Thursday, April 9, 2009

My Bologna Has a First Name…

Martello has already regaled you with many tales of our lovely weekend in Bologna. Trofie Wife’s mission is to fill in the details, act as the putty to his plastering (or something like that). Martello neglected to mention that we should once again be lauded for making an early train (despite Martello having to race back to the apartment and then to the train station due to a miscommunication about who had the camera—no one) and landing in Bologna by 11 a.m. I will also add that our lovely hotel allowed us to get into our room —featuring orange décor— before official check-in time, so we could check out the awesome view of the city below (though Trofie Wife was none too comfortable with the window, which lacked a screen or bar despite our soaring height).

Martello already drew a picture of the gorgeous Biblioteca Communale. I will merely add that libraries are my favorite type of place, and I was tempted to just deposit myself in this particularly grand one for the remainder of the trip. But if I had done that, I would have missed our lovely passeggiata through the Quadrilatero district—replete with enticing food stalls (where we purchased the most succulent strawberries ever and fresh honey) as well as our hike up (and back down again) the high tower (Pisa is so overrated).

To prove Pisa's mediocrity, the Bologna tower folks posted this sign midway up. 

Following said hike—which occurred during the official lunch hours—we managed to sweet talk our way into a last-minute lunch at a cute little place that had fantastic zucca (pumpkin) tortellini. Martello described most of the latter half of the afternoon, but I'll just add that we also found our way to the oft-used trade fair grounds (incidentally, a project on which a colleague of Martello’s worked).

We can both honestly state that our meal at the Osteria de’ Poeti was far and away one of the best that we’ve had in Italy thus far—and that’s clearly saying a lot! In addition to the fine food and wine, we were treated to live music. Unfortunately, the stylings were mainly cheesy American tunes (the one-man synthesizer phenom opened with Sting’s “Fields of Gold”). However, once the Italian and Latin music started swirling and the quasi-karaoke (fueled by alcohol-laden locals) got rolling, it was a much more pleasurable experience. And Bologna’s lit piazza made for a romantic stroll home.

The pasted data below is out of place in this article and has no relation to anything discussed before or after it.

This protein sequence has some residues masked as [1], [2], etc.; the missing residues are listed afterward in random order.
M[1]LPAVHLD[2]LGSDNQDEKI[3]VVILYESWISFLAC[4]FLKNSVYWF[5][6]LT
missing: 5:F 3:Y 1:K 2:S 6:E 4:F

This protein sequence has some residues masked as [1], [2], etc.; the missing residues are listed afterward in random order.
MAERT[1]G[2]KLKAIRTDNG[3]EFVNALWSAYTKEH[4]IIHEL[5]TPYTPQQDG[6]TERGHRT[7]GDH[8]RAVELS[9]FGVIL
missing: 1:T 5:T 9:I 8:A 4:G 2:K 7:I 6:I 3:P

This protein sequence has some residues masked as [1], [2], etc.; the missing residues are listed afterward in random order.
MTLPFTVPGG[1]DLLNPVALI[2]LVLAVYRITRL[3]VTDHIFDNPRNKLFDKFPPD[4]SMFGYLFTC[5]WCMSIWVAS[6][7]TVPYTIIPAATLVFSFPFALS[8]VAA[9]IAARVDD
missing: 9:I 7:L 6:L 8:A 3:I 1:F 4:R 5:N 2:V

On Sunday, we explored the old Jewish ghetto and museum. It was fairly empty and not incredibly interesting (there was a lot of generic information about the Jewish people, which Martello and I are already somewhat acquainted with) apart from the relatively brief exhibit on the history of the Jews of Bologna and the wider Emilia-Romagna region (Jews were in or out of favor depending on the season (or pope or doge), kind of like mini-skirts). Once a Papal State, Bologna was the setting of the infamous kidnapping case of Edgardo Mortara, who was seized from his family by the Catholic Church in 1858. Due to the fact that a servant had had him baptized when he was ill, the Church claimed that he was Catholic and thus could not be raised by Jews. (Apparently this law has since been relaxed. I have a sister who was baptized by a nanny in Vicenza. None of the sitting popes since the early 1960s have laid claim to her, though I might note that she is an excellent cook and loves cats, Benedict.) Absurdly, although Mortara reestablished some connection with his family, he went on to become a priest and attempted to bring Jews into the Church (i.e. convert them en masse). Trofie Wife has read that this is still a bit of a touchy subject (in relation to the sainthood candidacy of the pope in question, Pius IX), so maybe that is why there is not a lot of information about the incident on display at the museum. Another bit of information that I would have liked more in-depth information about (and Google hasn’t turned up anything else) was the brief mention of there being at least one Jewish woman amongst the prominent money lenders in the community—she must have been something else! The museum also has a separate wing for rotating art exhibits and apparently has some sort of Hebrew learning program as well—we spotted an easel with the alef bet in one of the locked classrooms.    

Following the history lesson, we headed to an award-winning gelateria, La Sorbetteria Castiglione. It was really difficult to decide on flavors; there were just so many from which to choose! We then spent the rest of the day in Modena, gazing at yellow buildings, the awe-inspiring church (I think synagogues need more Romanesque arches), and bottle upon bottle of Lambrusco and pricey balsamic vinegar (we picked up some more moderately priced ones). Modena also has a vaunted Jewish history and still-active community of sorts, but there wasn’t time to check it out; perhaps during the next trip. We ended this extremely pleasurable weekend three trains later, despite a scolding by Trenitalia personnel on Train #2 due to Martello breaking all protocol and opening the door after the conductor had been given the all-clear (he says in his defense that if we hadn’t forced our way onto this train—our original was over an hour late—we’d still be waiting at the transfer point).

Baci e gelato,

Martello e Trofie Wife

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